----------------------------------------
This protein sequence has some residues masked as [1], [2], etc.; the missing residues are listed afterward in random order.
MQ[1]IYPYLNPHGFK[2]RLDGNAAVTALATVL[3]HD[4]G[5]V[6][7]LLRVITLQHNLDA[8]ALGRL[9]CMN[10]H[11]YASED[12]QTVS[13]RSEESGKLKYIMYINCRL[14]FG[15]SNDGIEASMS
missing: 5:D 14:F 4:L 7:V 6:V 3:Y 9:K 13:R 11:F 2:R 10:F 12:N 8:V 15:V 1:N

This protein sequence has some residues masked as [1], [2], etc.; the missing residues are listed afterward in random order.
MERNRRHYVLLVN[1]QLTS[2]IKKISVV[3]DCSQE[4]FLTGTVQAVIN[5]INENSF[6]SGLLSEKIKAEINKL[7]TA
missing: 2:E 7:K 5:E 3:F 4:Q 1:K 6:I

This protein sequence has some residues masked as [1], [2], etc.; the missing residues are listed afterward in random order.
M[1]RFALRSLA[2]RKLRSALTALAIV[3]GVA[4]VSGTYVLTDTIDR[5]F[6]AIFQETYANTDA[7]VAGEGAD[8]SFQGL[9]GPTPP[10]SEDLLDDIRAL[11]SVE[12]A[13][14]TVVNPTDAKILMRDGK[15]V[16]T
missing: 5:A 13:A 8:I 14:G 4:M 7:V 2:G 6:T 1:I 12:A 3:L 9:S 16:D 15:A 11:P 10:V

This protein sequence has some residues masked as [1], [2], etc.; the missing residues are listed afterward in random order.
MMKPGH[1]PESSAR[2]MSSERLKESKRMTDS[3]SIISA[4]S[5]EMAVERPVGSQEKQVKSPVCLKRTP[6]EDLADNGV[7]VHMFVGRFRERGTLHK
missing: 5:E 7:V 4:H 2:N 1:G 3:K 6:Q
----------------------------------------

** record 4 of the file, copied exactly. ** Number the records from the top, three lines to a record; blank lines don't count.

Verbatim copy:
This protein sequence has some residues masked as [1], [2], etc.; the missing residues are listed afterward in random order.
MMKPGH[1]PESSAR[2]MSSERLKESKRMTDS[3]SIISA[4]S[5]EMAVERPVGSQEKQVKSPVCLKRTP[6]EDLADNGV[7]VHMFVGRFRERGTLHK
missing: 5:E 7:V 4:H 2:N 1:G 3:K 6:Q